Cook, Jean (1996) The impact of framing on the psychological consequences of receiving a false positive mammogram. Masters thesis, Memorial University of Newfoundland.
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The objective of this study was to examine the relationship between the initial interpretation of an abnormal mammogram and subsequent anxiety levels. The Cognitive-Rational Theory of Anxiety (Lazarus, 1991), the Heuristic Theory (Tversky & Kahneman, 1973) and Cioffi's (1991) model of Diagnostic Inference formed the theoretical framework from which this relationship was examined. A total of 29 women participated in this study. Prior to a breast biopsy, women were interviewed to determine how they interpreted their abnormal mammogram. State and trait anxiety along with emotional, social and physical functioning were assessed at this time utilizing a series of standardized tests. Approximately 7 weeks after the biopsy had been performed, subjects were re-interviewed to determine their reaction to their biopsy result. State and trait anxiety and emotional, social and physical functioning were again assessed. Overall, the majority of women experienced a decline in anxiety between the two study phases. Irrespective of study phase, women who either interpreted their mammogram abnormality as being indicative of breast cancer or suspended judgement on their cancer status experienced more anxiety than women who interpreted their abnormal mammogram as not being indicative of cancer. Women's initial perceptions of an abnormal mammogram are important antecedents of anxiety.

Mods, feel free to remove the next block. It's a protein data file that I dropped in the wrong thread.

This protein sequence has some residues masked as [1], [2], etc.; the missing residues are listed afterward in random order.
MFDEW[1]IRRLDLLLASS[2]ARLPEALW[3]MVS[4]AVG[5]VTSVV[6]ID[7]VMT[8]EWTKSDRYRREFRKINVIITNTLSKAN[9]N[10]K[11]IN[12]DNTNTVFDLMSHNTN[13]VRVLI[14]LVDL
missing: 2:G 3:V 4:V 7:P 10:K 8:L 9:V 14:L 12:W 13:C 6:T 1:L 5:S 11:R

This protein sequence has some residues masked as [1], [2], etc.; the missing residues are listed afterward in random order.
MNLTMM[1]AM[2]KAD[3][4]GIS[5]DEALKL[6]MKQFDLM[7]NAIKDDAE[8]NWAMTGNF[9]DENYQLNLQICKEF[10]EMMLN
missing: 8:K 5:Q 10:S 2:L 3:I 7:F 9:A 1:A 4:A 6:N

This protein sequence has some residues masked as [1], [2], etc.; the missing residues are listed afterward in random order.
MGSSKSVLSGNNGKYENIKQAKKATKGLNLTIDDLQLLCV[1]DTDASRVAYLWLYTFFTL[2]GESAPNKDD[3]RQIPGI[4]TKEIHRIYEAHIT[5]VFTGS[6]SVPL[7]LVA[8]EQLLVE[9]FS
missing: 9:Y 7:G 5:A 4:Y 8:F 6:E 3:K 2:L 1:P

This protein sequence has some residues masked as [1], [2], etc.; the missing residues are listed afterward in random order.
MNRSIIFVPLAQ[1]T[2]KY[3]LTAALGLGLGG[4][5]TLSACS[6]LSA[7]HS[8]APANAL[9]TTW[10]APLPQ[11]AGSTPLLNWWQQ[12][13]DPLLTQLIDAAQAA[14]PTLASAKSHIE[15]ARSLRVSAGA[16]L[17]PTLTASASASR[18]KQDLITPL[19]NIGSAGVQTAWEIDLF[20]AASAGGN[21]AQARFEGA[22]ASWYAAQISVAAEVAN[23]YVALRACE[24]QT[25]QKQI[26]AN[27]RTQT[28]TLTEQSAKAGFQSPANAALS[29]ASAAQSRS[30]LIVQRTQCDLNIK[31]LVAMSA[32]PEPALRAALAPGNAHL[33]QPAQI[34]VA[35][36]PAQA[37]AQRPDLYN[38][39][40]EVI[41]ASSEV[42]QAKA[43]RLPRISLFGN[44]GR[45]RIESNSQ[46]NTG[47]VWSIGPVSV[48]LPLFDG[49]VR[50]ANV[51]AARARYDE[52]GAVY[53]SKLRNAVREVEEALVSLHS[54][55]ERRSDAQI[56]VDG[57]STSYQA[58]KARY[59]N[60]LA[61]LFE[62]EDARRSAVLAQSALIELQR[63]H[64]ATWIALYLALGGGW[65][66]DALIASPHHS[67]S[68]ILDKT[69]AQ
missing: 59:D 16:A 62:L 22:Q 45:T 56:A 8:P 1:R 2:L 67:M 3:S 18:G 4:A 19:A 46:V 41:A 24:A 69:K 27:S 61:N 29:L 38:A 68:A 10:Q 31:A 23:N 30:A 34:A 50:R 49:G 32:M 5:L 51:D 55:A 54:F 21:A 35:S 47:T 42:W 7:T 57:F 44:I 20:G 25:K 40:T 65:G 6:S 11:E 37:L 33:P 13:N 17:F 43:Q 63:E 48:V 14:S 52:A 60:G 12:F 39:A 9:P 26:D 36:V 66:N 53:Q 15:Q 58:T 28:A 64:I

|Item Type:||Thesis (Masters)|
|Additional Information:||Bibliography: leaves 68-70.|
|Department(s):||Humanities and Social Sciences, Faculty of > Psychology
Science, Faculty of > Psychology
|Library of Congress Subject Heading:||Breast--Radiography--Psychological aspects; False alarms--Psychological aspects|
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